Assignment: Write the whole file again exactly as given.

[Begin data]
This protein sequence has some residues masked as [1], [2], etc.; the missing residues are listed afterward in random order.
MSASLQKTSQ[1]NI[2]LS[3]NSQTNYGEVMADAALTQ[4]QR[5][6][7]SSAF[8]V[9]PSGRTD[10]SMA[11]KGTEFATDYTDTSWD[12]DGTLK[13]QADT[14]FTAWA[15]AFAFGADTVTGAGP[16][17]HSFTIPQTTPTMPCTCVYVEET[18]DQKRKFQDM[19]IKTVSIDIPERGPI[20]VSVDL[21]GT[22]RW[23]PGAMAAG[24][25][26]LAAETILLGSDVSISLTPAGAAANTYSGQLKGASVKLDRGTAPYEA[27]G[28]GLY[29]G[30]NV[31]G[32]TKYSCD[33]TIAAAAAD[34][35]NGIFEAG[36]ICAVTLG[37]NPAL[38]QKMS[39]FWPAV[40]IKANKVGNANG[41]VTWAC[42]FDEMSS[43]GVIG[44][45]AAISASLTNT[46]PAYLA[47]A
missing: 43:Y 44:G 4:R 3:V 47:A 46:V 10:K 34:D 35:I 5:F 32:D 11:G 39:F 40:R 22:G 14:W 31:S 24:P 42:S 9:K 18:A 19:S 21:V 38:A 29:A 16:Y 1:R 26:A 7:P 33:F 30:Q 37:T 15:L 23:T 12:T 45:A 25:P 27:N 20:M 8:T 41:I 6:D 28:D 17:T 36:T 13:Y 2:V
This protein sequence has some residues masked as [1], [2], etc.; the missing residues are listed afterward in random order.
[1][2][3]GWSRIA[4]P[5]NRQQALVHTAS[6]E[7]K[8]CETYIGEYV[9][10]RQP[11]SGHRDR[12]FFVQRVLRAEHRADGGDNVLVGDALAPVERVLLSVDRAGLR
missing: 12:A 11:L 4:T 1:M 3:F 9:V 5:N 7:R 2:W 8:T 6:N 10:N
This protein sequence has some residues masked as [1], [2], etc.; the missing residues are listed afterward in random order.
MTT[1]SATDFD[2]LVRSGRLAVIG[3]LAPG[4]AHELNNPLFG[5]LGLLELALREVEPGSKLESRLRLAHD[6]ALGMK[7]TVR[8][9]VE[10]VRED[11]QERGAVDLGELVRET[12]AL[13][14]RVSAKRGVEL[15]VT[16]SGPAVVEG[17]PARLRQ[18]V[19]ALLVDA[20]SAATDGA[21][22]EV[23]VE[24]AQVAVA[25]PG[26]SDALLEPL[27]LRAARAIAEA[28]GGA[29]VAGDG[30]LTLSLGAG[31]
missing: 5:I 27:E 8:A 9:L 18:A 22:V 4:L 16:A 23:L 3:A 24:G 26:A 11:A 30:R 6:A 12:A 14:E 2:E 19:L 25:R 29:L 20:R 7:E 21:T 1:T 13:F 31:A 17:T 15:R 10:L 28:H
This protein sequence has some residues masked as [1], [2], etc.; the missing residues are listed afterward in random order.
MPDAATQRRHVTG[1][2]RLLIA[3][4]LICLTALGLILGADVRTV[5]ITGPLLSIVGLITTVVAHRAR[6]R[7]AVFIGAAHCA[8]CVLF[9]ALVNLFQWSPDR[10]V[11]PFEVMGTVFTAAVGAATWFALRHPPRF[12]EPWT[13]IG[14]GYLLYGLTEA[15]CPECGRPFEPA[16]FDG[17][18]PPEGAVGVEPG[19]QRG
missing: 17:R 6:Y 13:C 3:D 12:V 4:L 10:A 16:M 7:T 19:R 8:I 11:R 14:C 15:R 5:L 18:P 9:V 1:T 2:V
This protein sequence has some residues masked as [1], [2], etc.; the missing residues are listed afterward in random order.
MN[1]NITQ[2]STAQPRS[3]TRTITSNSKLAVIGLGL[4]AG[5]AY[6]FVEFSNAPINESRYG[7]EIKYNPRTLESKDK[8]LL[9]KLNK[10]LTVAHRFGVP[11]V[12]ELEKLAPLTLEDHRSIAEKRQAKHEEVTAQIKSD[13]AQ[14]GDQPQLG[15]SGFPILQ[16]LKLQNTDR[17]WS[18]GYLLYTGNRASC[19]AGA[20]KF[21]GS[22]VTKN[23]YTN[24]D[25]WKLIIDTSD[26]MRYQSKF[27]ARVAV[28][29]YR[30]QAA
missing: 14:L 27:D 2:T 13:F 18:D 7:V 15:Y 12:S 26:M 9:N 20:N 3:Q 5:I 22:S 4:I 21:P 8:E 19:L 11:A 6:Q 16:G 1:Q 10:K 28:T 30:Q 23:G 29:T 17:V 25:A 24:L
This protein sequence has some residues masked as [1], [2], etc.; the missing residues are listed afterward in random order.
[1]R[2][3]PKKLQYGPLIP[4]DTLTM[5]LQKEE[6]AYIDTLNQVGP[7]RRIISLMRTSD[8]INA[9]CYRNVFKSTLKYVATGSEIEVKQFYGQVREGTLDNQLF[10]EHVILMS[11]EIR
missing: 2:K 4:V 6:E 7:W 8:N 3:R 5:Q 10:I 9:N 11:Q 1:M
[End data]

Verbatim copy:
This protein sequence has some residues masked as [1], [2], etc.; the missing residues are listed afterward in random order.
MSASLQKTSQ[1]NI[2]LS[3]NSQTNYGEVMADAALTQ[4]QR[5][6][7]SSAF[8]V[9]PSGRTD[10]SMA[11]KGTEFATDYTDTSWD[12]DGTLK[13]QADT[14]FTAWA[15]AFAFGADTVTGAGP[16][17]HSFTIPQTTPTMPCTCVYVEET[18]DQKRKFQDM[19]IKTVSIDIPERGPI[20]VSVDL[21]GT[22]RW[23]PGAMAAG[24][25][26]LAAETILLGSDVSISLTPAGAAANTYSGQLKGASVKLDRGTAPYEA[27]G[28]GLY[29]G[30]NV[31]G[32]TKYSCD[33]TIAAAAAD[34][35]NGIFEAG[36]ICAVTLG[37]NPAL[38]QKMS[39]FWPAV[40]IKANKVGNANG[41]VTWAC[42]FDEMSS[43]GVIG[44][45]AAISASLTNT[46]PAYLA[47]A
missing: 43:Y 44:G 4:R 3:V 47:A 46:V 10:K 34:D 35:I 5:F 32:D 11:G 39:F 40:R 22:G 14:W 31:S 24:P 42:S 9:K 18:A 19:S 21:V 38:A 29:A 16:Y 1:R 26:A 7:P 33:F 30:Q 37:T 15:L 23:T 12:T 45:A 25:P 27:N 20:M 8:T 41:I 6:D 28:D 17:T 36:T 13:Y 2:V
This protein sequence has some residues masked as [1], [2], etc.; the missing residues are listed afterward in random order.
[1][2][3]GWSRIA[4]P[5]NRQQALVHTAS[6]E[7]K[8]CETYIGEYV[9][10]RQP[11]SGHRDR[12]FFVQRVLRAEHRADGGDNVLVGDALAPVERVLLSVDRAGLR
missing: 12:A 11:L 4:T 1:M 3:F 9:V 5:N 7:R 2:W 8:T 6:N 10:N
This protein sequence has some residues masked as [1], [2], etc.; the missing residues are listed afterward in random order.
MTT[1]SATDFD[2]LVRSGRLAVIG[3]LAPG[4]AHELNNPLFG[5]LGLLELALREVEPGSKLESRLRLAHD[6]ALGMK[7]TVR[8][9]VE[10]VRED[11]QERGAVDLGELVRET[12]AL[13][14]RVSAKRGVEL[15]VT[16]SGPAVVEG[17]PARLRQ[18]V[19]ALLVDA[20]SAATDGA[21][22]EV[23]VE[24]AQVAVA[25]PG[26]SDALLEPL[27]LRAARAIAEA[28]GGA[29]VAGDG[30]LTLSLGAG[31]
missing: 5:I 27:E 8:A 9:L 18:A 22:V 4:L 16:A 23:L 3:A 24:G 26:A 11:A 30:R 6:A 12:A 14:E 2:E 19:L 25:R 29:L 20:R 7:E 21:T 1:T 13:F 31:A 17:T 15:R 10:L 28:H
This protein sequence has some residues masked as [1], [2], etc.; the missing residues are listed afterward in random order.
MPDAATQRRHVTG[1][2]RLLIA[3][4]LICLTALGLILGADVRTV[5]ITGPLLSIVGLITTVVAHRAR[6]R[7]AVFIGAAHCA[8]CVLF[9]ALVNLFQWSPDR[10]V[11]PFEVMGTVFTAAVGAATWFALRHPPRF[12]EPWT[13]IG[14]GYLLYGLTEA[15]CPECGRPFEPA[16]FDG[17][18]PPEGAVGVEPG[19]QRG
missing: 17:R 6:Y 13:C 3:D 12:V 4:L 10:A 16:M 7:T 19:R 8:I 11:R 14:C 15:R 5:L 18:P 9:V 1:T 2:V
This protein sequence has some residues masked as [1], [2], etc.; the missing residues are listed afterward in random order.
MN[1]NITQ[2]STAQPRS[3]TRTITSNSKLAVIGLGL[4]AG[5]AY[6]FVEFSNAPINESRYG[7]EIKYNPRTLESKDK[8]LL[9]KLNK[10]LTVAHRFGVP[11]V[12]ELEKLAPLTLEDHRSIAEKRQAKHEEVTAQIKSD[13]AQ[14]GDQPQLG[15]SGFPILQ[16]LKLQNTDR[17]WS[18]GYLLYTGNRASC[19]AGA[20]KF[21]GS[22]VTKN[23]YTN[24]D[25]WKLIIDTSD[26]MRYQSKF[27]ARVAV[28][29]YR[30]QAA
missing: 14:L 27:D 2:T 13:F 18:D 7:V 15:Y 12:S 26:M 9:N 20:N 3:Q 5:I 22:S 4:I 21:P 8:E 19:L 11:A 6:Q 16:G 1:Q 10:K 28:T 30:Q 23:G 29:T 17:V 25:A 24:L
This protein sequence has some residues masked as [1], [2], etc.; the missing residues are listed afterward in random order.
[1]R[2][3]PKKLQYGPLIP[4]DTLTM[5]LQKEE[6]AYIDTLNQVGP[7]RRIISLMRTSD[8]INA[9]CYRNVFKSTLKYVATGSEIEVKQFYGQVREGTLDNQLF[10]EHVILMS[11]EIR
missing: 2:K 4:V 6:E 7:W 8:N 3:R 5:Q 10:I 9:N 11:Q 1:M